BICSI President Brian Hansen said, “These newly elected individuals will play essential roles in shaping the future of BICSI. Congratulations to all of them. Although serving in this capacity calls for a lot of work, it is a very rewarding experience. I can safely speak for the rest of the BICSI board of directors when I say that we look forward to working closely with our new board members in moving our organization forward.”

Researcher sees 802.11ac dominating WLANs

ABI Research’s director for mobile-networks research, Philip Solis, foresees a day in the not-too-distant future when 802.11ac takes over the dominant position in wireless LAN technology. ABI’s research focuses on the chipsets for WLAN. In summarizing the findings of its recent report entitled “WiFi Chipset Evolution: From 802.11n to 802.11ac and 802.11ad,” the company says the “ac” protocol will see small shipment volumes in 2012 but a significant jump in 2013. By 2014, “802.11ac will emerge as the dominant WiFi protocol,” the company stated. It added, “Only a niche subset of 802.11ac will be single-band 802.11ac, using solely the 5-GHz band. Most will be 802.11n/802.11ac dual-band chipsets.”

Solis said, “With the small and dwindling number of 802.11g chipsets, everything has already shifted to 802.11n, and it has happened faster than most people expected. This is a clear indication of what will happen with 802.11ac. The 1x1 version of 802.11n replaced 802.11g. A rapid transition will occur with 802.11ac, but without the messy politics that slowed down the standardization of 802.11n in the past.”

ABI says established chipset vendors will try to keep or grow their market share by transitioning as quickly as they can. Smaller vendors will try to expand their share of the market by quickly shipping chipsets with competitive protocol, band and MIMO combinations.

ETL verifies Leviton’s 40/100G fiber system

Leviton Network Solutions recently announced that its Opt-X Unity 40/100G Fiber System has been tested and verified by Intertek Testing Services (ETL) to exceed performance requirements of the 40GBase-SR4 and 100GBase-SR10 standards. Leviton says that the Opt-X system “provides a single, simple connectivity solution that gives data centers a clear migration path to new high-speed applications.”

Leviton explained that Intertek tested eight different fiber-channel configurations to assure compliance to the maximum insertion-loss and link-distance requirements specified in the IEEE 802.3ba standard. The channels used all of Leviton’s Om3 and Om4 system components, including preterminated MTP trunks, MTP modules, MTP array harnesses and MTP array patch cords. The channels were configured with two, three, four and five mated connector pairs in lengths of 100, 150 and 300 meters, which Leviton says reflects typical data center applications as well as maximum flexibility for 40G or 100G applications. “The five-mated-pair configuration, for example, used two MTP array patch cords, two MTP-MTP modules and 150 meters of Om4 cable,” Leviton explained. “All 24-fiber channels were set up and tested as specified in TIA-568-C.0, and tested to the maximum channel insertion loss of 1.9 dB for Om3 and 1.5 dB for Om4 as specified in the IEEE 802.3ba standard.”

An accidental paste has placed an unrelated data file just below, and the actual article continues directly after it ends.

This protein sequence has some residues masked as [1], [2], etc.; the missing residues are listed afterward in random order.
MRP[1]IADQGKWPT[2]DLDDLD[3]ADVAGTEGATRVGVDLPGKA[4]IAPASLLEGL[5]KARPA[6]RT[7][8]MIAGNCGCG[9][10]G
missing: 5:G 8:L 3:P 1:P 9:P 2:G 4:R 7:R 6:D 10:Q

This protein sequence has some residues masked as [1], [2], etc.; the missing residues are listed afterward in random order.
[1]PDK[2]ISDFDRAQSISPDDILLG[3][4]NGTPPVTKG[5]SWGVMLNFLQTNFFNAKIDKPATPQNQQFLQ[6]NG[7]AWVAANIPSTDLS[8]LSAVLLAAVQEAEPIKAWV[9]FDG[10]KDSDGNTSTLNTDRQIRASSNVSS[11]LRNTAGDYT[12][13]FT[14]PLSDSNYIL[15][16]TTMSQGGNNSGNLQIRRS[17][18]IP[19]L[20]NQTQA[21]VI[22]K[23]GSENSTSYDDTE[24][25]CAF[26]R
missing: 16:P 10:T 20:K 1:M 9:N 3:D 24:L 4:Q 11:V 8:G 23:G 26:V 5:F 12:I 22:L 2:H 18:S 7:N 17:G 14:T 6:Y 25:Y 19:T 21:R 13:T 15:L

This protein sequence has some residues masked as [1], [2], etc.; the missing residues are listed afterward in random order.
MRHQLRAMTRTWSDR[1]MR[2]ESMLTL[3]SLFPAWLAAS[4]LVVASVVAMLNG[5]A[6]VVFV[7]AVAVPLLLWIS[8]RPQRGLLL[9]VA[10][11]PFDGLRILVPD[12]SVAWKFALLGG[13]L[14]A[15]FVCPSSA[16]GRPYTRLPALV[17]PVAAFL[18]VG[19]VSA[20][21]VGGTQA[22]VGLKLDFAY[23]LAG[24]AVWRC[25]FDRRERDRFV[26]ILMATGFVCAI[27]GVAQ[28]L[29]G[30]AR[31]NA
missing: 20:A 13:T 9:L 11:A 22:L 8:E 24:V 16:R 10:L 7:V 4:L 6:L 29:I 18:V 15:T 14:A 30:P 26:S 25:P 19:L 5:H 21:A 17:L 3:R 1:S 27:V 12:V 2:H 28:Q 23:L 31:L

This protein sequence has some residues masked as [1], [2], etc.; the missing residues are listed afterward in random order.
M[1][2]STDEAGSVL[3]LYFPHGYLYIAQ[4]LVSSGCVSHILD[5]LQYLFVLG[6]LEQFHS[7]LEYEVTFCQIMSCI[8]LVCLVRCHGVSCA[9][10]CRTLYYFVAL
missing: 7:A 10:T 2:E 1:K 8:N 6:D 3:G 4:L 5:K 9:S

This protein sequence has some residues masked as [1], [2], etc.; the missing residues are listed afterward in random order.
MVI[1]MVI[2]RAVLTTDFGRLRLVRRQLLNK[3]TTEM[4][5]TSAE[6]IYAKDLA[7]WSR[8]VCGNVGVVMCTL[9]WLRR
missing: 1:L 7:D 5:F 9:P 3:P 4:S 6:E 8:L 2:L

Dave Mullen, senior product manager of fiber optics for Leviton, said, “Having third-party labs test and verify the performance of our products is important to Leviton as we have set a high standard that our customers expect when purchasing a Leviton solution. The ETL testing validates Leviton’s channel performance and assures customers that the Leviton Opt-X Unity solution will support their needs as they migrate to 40G or 100G.”

MPO splice-on connector

AFL has unveiled the FuseConnect MPO –a fusion-spliced, field-terminated connector designed with only six components—as the latest member of its FuseConnect series.

The FuseConnect MPO is part of the FuseConnect series of splice-on connectors, which include the SC, LC, ST, and FC. This product line requires a fusion splicer plus accessories for installation. The AFL FuseConnect MPO termination kit provides all the necessary accessories required for field termination of the FuseConnect MPO, AFL says.